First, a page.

The sprawling South Ukraine nuclear complex.
Life isn’t easy in Ukraine these days. There’s an ongoing low-grade war in the eastern part of the country that constantly threatens to explode as Russian troops continue building their forces in the region. In the rest of the country, there’s serious economic contraction–far worse to Ukraine’s economy, on a percentage basis, than the Great Recession that swept across the West several years ago. To top it off, Transparency International recently named Ukraine the most corrupt country in Europe, with police and other officials regularly demanding bribes from citizens. Efforts to curb that corruption are a major focus of the Ukrainian government.
Ending the kind of endemic corruption that prevails in Ukraine requires building a strong civil society. So the government might want to step back and examine itself, or at least its nuclear energy arm, Energoatom, which recently filed a lawsuit against the country’s leading environmental/clean energy group, the National Ecological Center of Ukraine (note: NIRS has long worked with the NECU).
The issue: a May 2015 press release from NECU that charged that Energoatom’s South Ukraine Unit-2 reactor does not meet safety standards. The nuclear giant wants NECU to retract the release and publish a statement on its website that some of the information in it was false.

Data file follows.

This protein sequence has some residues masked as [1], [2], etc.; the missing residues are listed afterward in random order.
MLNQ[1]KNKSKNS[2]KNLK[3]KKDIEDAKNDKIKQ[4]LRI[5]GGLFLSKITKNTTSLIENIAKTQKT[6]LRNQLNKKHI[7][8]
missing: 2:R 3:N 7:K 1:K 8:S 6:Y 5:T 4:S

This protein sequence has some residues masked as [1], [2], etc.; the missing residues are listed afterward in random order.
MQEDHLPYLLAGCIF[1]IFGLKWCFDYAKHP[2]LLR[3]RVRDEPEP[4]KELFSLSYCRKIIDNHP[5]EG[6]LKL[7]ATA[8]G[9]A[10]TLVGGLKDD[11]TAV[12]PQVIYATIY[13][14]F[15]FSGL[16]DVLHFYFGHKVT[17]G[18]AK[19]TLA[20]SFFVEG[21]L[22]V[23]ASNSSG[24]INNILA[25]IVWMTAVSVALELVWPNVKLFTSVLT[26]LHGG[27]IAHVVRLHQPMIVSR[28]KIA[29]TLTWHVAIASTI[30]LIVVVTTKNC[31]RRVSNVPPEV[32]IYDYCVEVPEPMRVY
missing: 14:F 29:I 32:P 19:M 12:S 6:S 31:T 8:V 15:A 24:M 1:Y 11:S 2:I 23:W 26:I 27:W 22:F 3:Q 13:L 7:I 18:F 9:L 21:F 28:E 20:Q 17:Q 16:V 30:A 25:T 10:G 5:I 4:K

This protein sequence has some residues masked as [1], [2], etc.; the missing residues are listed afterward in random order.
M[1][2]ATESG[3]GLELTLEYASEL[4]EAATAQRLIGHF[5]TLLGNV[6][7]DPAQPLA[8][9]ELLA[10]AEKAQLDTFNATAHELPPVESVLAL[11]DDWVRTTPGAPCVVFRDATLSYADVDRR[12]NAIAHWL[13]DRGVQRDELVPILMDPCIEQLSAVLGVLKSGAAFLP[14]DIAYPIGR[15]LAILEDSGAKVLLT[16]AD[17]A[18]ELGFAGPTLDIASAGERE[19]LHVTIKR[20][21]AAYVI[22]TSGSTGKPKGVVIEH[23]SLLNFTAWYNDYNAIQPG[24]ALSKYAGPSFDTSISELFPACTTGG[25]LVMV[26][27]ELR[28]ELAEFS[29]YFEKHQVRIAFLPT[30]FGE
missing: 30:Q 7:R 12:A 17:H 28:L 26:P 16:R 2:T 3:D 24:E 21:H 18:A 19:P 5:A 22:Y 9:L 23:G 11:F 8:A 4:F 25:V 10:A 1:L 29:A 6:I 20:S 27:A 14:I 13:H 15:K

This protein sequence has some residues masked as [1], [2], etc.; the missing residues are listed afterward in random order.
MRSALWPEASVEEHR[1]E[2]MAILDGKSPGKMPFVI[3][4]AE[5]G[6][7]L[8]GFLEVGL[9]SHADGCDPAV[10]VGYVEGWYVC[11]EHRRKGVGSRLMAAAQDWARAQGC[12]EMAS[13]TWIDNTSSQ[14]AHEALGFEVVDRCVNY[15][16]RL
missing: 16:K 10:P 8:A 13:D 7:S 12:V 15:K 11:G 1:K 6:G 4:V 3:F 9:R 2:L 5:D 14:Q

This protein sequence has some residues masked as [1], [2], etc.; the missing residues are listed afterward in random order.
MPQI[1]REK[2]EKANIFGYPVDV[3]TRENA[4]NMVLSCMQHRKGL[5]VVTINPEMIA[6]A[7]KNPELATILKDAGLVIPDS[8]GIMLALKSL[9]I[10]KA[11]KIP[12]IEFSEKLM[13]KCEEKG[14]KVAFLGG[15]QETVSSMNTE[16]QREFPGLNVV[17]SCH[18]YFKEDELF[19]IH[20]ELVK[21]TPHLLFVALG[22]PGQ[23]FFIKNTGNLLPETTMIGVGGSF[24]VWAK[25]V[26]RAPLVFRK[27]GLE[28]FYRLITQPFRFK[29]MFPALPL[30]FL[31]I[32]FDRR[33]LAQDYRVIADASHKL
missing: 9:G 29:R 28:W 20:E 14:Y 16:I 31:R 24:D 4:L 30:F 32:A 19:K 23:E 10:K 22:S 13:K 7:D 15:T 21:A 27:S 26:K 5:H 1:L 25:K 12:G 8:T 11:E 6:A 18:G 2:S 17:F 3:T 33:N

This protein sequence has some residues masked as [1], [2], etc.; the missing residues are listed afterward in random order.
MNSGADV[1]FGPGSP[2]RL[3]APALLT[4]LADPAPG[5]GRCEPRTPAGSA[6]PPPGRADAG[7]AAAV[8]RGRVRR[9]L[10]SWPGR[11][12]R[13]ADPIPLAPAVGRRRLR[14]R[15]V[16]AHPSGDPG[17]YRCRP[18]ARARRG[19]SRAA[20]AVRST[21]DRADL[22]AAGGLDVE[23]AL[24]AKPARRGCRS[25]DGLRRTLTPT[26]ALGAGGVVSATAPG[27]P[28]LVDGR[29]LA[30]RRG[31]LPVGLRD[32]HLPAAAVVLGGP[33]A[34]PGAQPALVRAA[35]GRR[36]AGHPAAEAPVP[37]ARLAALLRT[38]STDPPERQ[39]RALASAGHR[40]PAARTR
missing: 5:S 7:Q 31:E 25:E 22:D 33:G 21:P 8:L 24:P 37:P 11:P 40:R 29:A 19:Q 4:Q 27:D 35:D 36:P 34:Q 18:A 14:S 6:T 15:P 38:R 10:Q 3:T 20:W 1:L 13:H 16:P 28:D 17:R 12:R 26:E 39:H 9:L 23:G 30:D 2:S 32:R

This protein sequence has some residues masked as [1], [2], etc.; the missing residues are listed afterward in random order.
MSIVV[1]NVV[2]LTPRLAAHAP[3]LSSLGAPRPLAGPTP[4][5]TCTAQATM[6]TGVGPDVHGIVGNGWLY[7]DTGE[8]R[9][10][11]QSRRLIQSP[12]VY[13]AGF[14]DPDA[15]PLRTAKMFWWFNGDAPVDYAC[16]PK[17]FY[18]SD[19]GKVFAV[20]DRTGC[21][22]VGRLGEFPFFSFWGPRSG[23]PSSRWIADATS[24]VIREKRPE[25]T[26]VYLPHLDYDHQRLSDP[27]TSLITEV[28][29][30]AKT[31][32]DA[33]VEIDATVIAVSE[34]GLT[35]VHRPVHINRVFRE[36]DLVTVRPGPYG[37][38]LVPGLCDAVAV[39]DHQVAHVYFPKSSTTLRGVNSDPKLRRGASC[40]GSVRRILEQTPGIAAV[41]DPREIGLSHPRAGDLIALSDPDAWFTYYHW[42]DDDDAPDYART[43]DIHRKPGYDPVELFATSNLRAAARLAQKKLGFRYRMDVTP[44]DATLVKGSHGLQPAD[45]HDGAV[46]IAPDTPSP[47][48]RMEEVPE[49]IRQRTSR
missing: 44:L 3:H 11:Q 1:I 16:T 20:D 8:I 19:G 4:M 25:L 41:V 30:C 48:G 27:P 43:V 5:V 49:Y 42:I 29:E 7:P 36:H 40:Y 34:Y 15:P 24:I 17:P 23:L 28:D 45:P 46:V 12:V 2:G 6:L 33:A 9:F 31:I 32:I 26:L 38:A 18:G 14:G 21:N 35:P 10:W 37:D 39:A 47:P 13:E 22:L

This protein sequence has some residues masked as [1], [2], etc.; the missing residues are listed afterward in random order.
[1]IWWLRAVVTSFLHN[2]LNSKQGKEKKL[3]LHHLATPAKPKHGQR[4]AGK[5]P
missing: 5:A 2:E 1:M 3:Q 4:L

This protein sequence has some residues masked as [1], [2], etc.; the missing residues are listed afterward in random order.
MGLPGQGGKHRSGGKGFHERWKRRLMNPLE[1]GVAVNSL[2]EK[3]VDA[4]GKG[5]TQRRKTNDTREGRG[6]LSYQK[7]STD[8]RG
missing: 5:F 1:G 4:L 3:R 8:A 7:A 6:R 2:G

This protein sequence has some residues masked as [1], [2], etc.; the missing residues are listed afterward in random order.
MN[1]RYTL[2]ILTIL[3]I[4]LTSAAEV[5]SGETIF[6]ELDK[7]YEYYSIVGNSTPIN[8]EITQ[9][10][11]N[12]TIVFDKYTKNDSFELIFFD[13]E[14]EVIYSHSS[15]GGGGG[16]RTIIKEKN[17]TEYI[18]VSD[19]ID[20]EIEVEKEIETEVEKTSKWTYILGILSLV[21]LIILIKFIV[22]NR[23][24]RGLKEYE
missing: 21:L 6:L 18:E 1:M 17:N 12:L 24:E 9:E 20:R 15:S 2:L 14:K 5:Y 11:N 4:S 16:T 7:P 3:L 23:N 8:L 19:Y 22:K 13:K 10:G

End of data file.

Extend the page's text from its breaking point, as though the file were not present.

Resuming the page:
Except that the South Ukraine Unit-2 reactor in fact does not meet safety standards. In April, Ukraine’s nuclear regulatory body reported that the 30 year-old reactor actually has 41 deviations from the safety rules and has refused to allow it to restart. In Ukraine, reactors are licensed for only 30 years (rather than the 40 years in the U.S.), so Energoatom wants a license extension for the reactor, an extension it can’t get with so many problems. And Energoatom apparently would rather go after NECU and other Ukrainian groups like Ecoclub (which also serves as the NIRS-WISE network office in Ukraine) for publicizing the problems and challenging the relicensing rather than own up to them.
As the NECU’s Irina Holovko stated, “If Energoatom is concerned about its reputation it would be wiser to directly engage with the public on its plans and their long term implications rather than trying to stifle civil society critique.”
Changing Ukrainian society will be a long-term process. The government could get a good start by reining in Energoatom and promoting transparency in the nuclear sector, as it needs to do in much of the rest of the country as well.
August 28, 2015
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